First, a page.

Why is a survey needed on my property?

A land survey may seem arduous and unnecessary, but the fact is there are many cases in which you should have your property surveyed. A survey will help you to confirm access to property, define any encroachments, find discrepancies between documents of record and assure your title insurance policy.

You can have two surveys performed, after review to the surveys you will most likely find that the surveys will differ slightly. The differences are the results of different measurements. Many factors can contribute to those measurements, such as the type of equipment, how well those instruments are calibrated, the experience of the personnel, weather conditions, terrain, and a lot of other factors. Surveying is more of an art with very strong principle of mathematics applied.

A land surveyor will research the documents available about your land, including deeds and previous surveys. he will physically measure the property, and check these dimensions against the previous records to find any discrepancies.

You should always have a survey if you are buying a piece of real estate. You should be aware of any boundary discrepancies that could affect the value of your property before purchasing it. Any disputes about the boundaries of the property should be settled before you agree to purchase it, or you can be in for a legal headache later. Beware! Many landowners and real estate professionals describe parcels as surveyed when pins appear at boundary locations. Anyone can stick a pipe or pin in the ground. Be sure you know that what you are buying is located within the parameters of your legal description.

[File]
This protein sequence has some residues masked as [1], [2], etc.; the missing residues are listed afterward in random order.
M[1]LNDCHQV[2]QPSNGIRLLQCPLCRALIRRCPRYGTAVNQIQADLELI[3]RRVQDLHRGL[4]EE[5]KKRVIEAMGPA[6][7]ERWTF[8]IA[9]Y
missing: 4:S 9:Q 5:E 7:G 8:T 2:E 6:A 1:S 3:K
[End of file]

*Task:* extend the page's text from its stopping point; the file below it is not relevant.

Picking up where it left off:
You may also want to consider having a land survey done if you are planning to sell your property. It is especially important in areas where road access is questionable. Determining the status of roads onto your land can help you determine how marketable the property is. Shoreline footage and acreage are two more selling points that can be measured by a land survey. Some buyers might put in an offer that is contingent on a survey; if you have the survey done ahead of time, you can save time and increase the chances of selling your property quickly.

Before building a shed, fence, or other structure on the edges of your land, consider having a land surveyor mark the exact edges of your property. That way, you can be assured that you are not building on your neighbor's land, and you can assure yourself that you are not fencing out any land that is actually yours. This is especially important when building a house or other large, permanent structure. There are many things to keep in mind when situating such a building, including easements, setbacks, and other requirements that will be marked on your new land survey. Do not let your contractor or builder determine where to place this structure, as they will probably not be any more aware of your boundaries than you are, and if they make the mistake, you could spend thousands of dollars to correct the problem.

Using an outdated survey to determine either of these matters puts you at a disadvantage. Newer measuring techniques, including GPS, mean that newer surveys will be the most accurate. Some areas, especially rural land, have not been surveyed since the nineteenth century, meaning that in many cases neighbors may be unknowingly encroaching on each other's land.